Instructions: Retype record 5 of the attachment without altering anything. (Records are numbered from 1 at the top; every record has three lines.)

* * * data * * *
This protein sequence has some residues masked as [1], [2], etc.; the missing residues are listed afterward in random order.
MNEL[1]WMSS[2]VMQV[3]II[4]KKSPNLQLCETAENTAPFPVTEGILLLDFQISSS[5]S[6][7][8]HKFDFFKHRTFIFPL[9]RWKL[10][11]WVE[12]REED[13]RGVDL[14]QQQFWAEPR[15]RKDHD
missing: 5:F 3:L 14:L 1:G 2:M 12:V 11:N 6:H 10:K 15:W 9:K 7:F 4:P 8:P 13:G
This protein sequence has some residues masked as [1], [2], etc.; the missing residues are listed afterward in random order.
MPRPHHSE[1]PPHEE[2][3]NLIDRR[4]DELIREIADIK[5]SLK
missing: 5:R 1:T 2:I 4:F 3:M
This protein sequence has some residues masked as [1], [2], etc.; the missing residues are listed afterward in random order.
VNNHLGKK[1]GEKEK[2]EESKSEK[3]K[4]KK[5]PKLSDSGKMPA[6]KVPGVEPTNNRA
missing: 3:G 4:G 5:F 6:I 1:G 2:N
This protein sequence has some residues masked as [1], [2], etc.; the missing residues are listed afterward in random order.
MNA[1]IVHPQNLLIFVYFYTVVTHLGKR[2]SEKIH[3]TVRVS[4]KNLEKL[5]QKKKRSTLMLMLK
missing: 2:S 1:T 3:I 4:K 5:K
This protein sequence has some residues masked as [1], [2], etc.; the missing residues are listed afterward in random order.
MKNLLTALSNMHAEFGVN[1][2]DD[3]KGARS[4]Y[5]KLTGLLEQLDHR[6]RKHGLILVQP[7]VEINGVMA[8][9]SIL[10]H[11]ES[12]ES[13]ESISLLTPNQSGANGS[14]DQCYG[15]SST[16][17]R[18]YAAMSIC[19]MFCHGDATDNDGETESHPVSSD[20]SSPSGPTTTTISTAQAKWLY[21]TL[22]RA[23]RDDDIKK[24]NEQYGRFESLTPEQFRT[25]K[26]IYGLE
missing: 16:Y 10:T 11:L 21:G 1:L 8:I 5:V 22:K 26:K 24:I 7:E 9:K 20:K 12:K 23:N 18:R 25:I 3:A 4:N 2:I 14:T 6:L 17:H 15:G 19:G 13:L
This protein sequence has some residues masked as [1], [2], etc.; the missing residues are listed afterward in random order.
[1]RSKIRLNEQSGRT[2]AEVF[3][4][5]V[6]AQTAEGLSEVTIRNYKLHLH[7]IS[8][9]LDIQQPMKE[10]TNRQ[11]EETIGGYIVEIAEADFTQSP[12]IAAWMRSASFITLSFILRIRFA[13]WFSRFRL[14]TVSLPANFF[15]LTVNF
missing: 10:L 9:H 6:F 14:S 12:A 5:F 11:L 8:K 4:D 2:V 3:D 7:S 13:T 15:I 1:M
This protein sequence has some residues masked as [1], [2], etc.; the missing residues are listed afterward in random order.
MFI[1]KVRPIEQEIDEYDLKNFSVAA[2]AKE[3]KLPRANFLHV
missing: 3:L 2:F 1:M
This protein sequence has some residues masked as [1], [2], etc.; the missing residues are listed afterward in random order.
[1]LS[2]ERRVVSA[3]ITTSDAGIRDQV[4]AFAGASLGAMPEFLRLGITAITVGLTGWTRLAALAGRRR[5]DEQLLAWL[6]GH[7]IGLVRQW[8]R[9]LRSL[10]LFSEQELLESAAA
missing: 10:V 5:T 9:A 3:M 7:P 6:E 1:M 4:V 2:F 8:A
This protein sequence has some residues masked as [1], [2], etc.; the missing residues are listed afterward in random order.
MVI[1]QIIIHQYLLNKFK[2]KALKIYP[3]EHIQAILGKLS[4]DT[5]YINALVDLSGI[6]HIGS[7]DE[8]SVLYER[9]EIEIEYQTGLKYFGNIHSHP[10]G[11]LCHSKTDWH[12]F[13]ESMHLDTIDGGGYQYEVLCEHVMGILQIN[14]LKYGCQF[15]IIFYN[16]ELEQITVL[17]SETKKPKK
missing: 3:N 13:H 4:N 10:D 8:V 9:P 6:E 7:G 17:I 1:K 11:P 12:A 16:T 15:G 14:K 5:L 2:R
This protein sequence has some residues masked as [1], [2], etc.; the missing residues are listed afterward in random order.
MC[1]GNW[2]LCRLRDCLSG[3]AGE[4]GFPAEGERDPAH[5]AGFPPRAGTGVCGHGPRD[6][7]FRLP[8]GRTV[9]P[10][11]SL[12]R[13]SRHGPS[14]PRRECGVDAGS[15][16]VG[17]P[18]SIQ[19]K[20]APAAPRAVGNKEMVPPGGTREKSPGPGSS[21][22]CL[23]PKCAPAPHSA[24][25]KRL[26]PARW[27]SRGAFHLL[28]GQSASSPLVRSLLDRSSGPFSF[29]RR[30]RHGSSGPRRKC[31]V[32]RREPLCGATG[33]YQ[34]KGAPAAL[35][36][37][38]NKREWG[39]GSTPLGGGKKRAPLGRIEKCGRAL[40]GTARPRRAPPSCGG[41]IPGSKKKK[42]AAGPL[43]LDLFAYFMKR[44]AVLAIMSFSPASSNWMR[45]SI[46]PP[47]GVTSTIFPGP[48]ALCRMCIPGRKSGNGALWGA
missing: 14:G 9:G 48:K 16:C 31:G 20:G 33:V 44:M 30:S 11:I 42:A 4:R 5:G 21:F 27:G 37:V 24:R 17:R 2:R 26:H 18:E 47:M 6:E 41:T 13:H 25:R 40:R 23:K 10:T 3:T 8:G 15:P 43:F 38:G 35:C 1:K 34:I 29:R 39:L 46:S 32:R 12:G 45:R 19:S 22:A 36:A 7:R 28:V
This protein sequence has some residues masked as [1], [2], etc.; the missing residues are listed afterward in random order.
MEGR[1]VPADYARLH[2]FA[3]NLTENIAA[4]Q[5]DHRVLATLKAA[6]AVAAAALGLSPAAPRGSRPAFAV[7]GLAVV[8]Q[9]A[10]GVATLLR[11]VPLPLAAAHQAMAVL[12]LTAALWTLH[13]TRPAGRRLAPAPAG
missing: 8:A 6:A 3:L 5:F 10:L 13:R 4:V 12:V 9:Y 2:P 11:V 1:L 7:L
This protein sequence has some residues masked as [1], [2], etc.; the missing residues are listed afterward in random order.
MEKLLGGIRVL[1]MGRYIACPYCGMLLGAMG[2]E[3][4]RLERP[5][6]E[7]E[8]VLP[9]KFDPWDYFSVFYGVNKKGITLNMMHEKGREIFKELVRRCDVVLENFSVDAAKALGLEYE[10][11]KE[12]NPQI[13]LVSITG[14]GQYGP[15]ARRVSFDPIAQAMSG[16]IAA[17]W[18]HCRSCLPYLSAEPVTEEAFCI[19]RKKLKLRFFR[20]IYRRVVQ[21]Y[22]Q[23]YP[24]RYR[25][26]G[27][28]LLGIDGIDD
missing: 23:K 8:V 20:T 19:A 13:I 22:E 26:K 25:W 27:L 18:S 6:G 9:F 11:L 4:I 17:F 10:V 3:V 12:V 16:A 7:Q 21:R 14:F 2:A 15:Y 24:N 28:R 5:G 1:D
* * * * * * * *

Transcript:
This protein sequence has some residues masked as [1], [2], etc.; the missing residues are listed afterward in random order.
MKNLLTALSNMHAEFGVN[1][2]DD[3]KGARS[4]Y[5]KLTGLLEQLDHR[6]RKHGLILVQP[7]VEINGVMA[8][9]SIL[10]H[11]ES[12]ES[13]ESISLLTPNQSGANGS[14]DQCYG[15]SST[16][17]R[18]YAAMSIC[19]MFCHGDATDNDGETESHPVSSD[20]SSPSGPTTTTISTAQAKWLY[21]TL[22]RA[23]RDDDIKK[24]NEQYGRFESLTPEQFRT[25]K[26]IYGLE
missing: 16:Y 10:T 11:L 21:G 1:L 8:I 5:V 22:K 26:K 24:I 7:E 9:K 20:K 12:K 23:N 18:R 25:I 3:A 4:N 2:I 14:T 6:L 17:H 15:G 19:G 13:L